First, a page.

Thursday, November 10, 2011

“Joe Pa” deserved a better ending

Just a month ago, the thought of firing Joe Paterno would be unthinkable. Today, after 61 years of service as head coach of the Penn State Nittany Lions, Paterno was unceremoniously dumped amidst allegations that one time heir apparent Jerry Sandusky was rampantly engaging in immoral sex acts with boys ranging in age from 8 to 15.

Normally, when something like this happens the next step is to examine the legacy left behind by a coach who is without peer as college football’s greatest coach. Such a nostalgic trip will have to wait as the circumstances behind this exit are much more odious, with many asking why Paterno didn’t do more to stop the scandal.

For those who are unaware of what happened, here is what we know:

· In 1977, Sandusky founded “The Second Mile” football charity for children, and continued to run the organization until 2010.

· In 1998, Sandusky faced the first set of allegations of sexual abuse against children, though this is unrelated to the indictment he is facing now. It is this allegation that is said to have led to Sandusky’s surprising resignation a year later, after being hailed as Paterno’s heir apparent for years.

· Despite the resignation, Sandusky remained employed by Penn State as “coach emeritus”, entitling him to an office in and access to the football stadium.

· According to the grand jury investigation, Sandusky assaulted a total eight boys from 1994 to 2009.

· The latest allegation involved a 15-year-old boy that Sandusky allegedly assaulted for four plus years, beginning when he was ten.

· Paterno got wind of these allegations from Mike McQueary, then a graduate assistant (and now an assistant coach), in 2002 after McQueary reportedly “walked in” on Sandusky performing an inappropriate act on a boy.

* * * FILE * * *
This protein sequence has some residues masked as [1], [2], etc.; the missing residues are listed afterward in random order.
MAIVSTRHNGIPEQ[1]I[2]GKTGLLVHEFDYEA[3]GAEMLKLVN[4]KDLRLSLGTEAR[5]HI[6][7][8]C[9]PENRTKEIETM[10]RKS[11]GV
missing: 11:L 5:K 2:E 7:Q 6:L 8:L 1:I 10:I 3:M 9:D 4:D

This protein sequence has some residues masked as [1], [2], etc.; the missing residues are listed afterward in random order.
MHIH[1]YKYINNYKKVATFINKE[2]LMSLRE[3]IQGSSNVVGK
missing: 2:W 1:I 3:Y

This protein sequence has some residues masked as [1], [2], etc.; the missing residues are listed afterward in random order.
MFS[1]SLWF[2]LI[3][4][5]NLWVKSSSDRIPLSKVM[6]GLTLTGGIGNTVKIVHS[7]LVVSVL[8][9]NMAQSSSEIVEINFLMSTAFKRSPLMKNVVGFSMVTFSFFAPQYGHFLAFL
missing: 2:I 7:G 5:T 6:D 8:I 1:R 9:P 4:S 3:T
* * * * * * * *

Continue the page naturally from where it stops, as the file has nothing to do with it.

· When Paterno heard the allegations from McQueary, he immediately went to athletic director Tim Curley but did not go to the police himself.

· Curley then went to Gary Schultz, who ran the Penn State police department, and the only decision the two of them made was to prohibit Sandusky’s activities from the main campus, though they continued to allow him to operate The Second Mile at a satellite campus in Erie until 2008. This action was later approved by then Penn State president Graham Spanier.

· Because of their actions, Curley and Schultz were indicted for blocking the investigation and failing to report the abuses.

· For their parts, though police officials have criticized their actions, neither Spanier- fired as Penn State president as well today- or Paterno are facing any criminal charges, nor was Paterno cited for any wrongdoing.

· Since the case is before the courts, it’s important to remember that none of the allegations have yet to be proven.

There’s no question that if the allegations prove to be true that they are sickening and abhorrent. No one questions that- these allegations paint Sandusky as a predator at the highest level, taking advantage of youth who were already needy and lacking inner strength; and the idea that Curley and Schultz did not do their jobs and inform the proper authorities of the improprieties is doubly reprehensible. To know that needy children are being abused is one thing; for the school to know about it and do nothing about it is another. If the courts do find them guilty they deserve the fullest punishment available by law, which sadly won’t be enough to repair the damages these boys accrued.

None of this, though, should include Paterno, who should still be the coach of the Nittany Lions today.